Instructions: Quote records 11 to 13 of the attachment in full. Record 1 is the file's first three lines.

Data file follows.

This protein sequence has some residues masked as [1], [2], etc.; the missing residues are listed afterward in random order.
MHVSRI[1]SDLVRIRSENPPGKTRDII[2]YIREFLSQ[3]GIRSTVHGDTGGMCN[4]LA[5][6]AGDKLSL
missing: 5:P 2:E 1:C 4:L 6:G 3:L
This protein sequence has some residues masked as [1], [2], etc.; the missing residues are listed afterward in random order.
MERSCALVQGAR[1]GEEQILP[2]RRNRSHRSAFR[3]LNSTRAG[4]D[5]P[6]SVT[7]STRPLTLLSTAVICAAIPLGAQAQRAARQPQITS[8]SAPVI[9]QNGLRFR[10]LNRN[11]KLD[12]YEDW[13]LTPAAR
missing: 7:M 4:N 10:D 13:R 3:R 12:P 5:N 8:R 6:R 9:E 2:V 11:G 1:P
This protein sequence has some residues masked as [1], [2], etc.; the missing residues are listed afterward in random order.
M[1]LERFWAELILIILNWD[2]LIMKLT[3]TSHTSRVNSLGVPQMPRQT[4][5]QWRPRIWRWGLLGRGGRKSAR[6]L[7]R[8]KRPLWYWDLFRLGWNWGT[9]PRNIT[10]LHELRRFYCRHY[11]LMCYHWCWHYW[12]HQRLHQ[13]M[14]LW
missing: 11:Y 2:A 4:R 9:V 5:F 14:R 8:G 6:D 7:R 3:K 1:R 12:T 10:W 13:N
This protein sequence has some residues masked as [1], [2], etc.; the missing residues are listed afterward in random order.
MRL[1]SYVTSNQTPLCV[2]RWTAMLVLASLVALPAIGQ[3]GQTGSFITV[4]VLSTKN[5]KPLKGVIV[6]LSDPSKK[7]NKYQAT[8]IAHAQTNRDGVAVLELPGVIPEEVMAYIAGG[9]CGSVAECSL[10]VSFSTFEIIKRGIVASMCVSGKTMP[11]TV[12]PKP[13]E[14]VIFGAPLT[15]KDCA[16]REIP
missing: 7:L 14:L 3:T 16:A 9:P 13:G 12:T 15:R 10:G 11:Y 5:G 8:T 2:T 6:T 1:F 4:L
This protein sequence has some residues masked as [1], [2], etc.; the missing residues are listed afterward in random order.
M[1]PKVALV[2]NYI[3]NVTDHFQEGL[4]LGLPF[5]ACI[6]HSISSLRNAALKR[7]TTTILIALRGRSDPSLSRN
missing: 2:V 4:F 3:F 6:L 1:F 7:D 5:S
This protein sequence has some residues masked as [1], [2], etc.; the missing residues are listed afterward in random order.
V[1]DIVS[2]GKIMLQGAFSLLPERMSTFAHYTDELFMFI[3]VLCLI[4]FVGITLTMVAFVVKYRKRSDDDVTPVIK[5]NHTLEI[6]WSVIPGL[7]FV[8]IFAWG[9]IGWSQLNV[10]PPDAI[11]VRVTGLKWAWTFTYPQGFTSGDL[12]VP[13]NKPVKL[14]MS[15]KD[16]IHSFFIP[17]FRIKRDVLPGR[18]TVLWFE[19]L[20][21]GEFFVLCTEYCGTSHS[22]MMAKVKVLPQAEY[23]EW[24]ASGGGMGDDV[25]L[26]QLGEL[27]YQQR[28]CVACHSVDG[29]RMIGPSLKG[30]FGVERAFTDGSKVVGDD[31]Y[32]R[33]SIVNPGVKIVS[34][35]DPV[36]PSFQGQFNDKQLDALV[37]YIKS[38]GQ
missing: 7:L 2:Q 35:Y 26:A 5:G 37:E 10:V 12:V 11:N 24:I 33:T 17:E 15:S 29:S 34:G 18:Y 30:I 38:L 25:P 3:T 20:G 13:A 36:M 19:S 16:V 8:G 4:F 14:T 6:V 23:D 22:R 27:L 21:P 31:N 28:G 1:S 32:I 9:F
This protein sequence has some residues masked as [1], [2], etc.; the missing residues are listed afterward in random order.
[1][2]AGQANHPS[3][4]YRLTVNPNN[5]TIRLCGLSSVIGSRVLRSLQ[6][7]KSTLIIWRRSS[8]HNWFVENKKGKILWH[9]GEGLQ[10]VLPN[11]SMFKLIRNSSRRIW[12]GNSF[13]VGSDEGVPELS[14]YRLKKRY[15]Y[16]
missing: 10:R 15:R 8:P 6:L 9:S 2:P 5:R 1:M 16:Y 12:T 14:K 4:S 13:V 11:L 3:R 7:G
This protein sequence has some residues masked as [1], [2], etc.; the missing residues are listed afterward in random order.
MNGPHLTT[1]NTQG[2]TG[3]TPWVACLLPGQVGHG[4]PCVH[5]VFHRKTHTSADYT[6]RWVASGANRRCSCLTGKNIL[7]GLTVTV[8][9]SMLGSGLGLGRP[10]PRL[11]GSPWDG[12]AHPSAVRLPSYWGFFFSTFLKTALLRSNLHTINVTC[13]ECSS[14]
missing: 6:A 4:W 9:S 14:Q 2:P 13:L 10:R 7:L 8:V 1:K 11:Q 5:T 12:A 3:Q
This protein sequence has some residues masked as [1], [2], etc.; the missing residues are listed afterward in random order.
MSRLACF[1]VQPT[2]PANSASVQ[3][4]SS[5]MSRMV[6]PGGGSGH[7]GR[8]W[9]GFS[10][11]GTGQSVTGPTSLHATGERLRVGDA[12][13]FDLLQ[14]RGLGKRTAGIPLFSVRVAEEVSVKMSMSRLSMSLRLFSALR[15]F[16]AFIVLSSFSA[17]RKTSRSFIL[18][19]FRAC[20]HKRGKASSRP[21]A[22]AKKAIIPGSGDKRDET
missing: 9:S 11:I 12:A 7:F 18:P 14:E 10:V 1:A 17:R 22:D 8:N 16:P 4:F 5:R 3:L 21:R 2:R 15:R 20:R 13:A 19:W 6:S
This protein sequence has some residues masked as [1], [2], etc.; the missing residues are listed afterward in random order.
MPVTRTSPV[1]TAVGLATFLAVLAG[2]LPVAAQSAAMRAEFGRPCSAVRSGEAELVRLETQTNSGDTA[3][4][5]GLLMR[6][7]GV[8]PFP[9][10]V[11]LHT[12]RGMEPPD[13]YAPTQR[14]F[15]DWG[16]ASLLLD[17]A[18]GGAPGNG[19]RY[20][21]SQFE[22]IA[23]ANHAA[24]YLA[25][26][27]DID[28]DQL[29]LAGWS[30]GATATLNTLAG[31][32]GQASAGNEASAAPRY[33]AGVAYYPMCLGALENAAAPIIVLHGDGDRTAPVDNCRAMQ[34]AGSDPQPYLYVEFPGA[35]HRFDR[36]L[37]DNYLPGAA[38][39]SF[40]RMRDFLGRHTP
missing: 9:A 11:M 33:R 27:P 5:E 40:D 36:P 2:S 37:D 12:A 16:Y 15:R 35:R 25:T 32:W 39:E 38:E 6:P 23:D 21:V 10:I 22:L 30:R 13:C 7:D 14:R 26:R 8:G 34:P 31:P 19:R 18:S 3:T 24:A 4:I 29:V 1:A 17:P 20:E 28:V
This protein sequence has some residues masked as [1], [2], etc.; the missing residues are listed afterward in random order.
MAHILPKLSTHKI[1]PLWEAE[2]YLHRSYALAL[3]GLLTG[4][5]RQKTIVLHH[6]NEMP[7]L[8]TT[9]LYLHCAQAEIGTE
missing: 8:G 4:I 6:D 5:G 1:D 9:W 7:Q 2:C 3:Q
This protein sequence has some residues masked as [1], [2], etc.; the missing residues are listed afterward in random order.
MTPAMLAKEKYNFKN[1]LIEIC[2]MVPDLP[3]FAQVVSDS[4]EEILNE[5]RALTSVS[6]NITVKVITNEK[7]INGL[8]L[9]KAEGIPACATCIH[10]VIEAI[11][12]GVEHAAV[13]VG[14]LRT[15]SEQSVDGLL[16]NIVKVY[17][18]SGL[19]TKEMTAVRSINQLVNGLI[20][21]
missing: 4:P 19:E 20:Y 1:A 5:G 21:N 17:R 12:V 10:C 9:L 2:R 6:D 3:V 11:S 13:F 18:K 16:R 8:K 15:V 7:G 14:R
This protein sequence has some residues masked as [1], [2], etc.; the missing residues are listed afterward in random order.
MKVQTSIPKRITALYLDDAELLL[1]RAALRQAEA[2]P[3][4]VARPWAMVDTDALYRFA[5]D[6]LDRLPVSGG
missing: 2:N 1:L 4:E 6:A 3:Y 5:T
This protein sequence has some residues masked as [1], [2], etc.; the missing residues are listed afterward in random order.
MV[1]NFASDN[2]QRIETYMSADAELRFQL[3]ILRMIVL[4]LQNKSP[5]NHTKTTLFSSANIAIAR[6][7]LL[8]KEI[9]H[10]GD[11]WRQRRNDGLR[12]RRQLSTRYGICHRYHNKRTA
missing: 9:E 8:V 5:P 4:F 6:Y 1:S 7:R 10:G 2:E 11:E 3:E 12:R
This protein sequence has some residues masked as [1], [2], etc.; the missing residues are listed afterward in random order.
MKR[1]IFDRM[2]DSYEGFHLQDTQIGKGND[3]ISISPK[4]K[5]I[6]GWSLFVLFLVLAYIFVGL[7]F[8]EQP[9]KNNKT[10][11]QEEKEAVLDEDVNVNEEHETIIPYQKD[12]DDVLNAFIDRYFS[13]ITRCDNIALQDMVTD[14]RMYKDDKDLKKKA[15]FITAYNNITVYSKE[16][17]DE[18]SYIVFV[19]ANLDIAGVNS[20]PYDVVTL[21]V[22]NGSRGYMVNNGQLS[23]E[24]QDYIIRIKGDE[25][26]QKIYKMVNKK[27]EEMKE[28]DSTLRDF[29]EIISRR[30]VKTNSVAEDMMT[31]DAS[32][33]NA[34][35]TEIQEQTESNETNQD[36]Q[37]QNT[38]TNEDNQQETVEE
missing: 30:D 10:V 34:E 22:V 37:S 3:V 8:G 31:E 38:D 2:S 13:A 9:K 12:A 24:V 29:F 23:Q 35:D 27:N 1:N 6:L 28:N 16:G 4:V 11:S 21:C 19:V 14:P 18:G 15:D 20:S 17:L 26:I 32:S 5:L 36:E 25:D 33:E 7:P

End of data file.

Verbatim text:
This protein sequence has some residues masked as [1], [2], etc.; the missing residues are listed afterward in random order.
MAHILPKLSTHKI[1]PLWEAE[2]YLHRSYALAL[3]GLLTG[4][5]RQKTIVLHH[6]NEMP[7]L[8]TT[9]LYLHCAQAEIGTE
missing: 8:G 4:I 6:D 5:G 1:D 9:W 7:Q 2:C 3:Q
This protein sequence has some residues masked as [1], [2], etc.; the missing residues are listed afterward in random order.
MTPAMLAKEKYNFKN[1]LIEIC[2]MVPDLP[3]FAQVVSDS[4]EEILNE[5]RALTSVS[6]NITVKVITNEK[7]INGL[8]L[9]KAEGIPACATCIH[10]VIEAI[11][12]GVEHAAV[13]VG[14]LRT[15]SEQSVDGLL[16]NIVKVY[17][18]SGL[19]TKEMTAVRSINQLVNGLI[20][21]
missing: 4:P 19:E 20:Y 1:A 5:G 21:N 17:R 12:V 10:C 9:L 2:R 6:D 3:V 11:S 13:F 18:K 16:R 8:K 15:V 7:G 14:R
This protein sequence has some residues masked as [1], [2], etc.; the missing residues are listed afterward in random order.
MKVQTSIPKRITALYLDDAELLL[1]RAALRQAEA[2]P[3][4]VARPWAMVDTDALYRFA[5]D[6]LDRLPVSGG
missing: 2:N 1:L 4:E 6:A 3:Y 5:T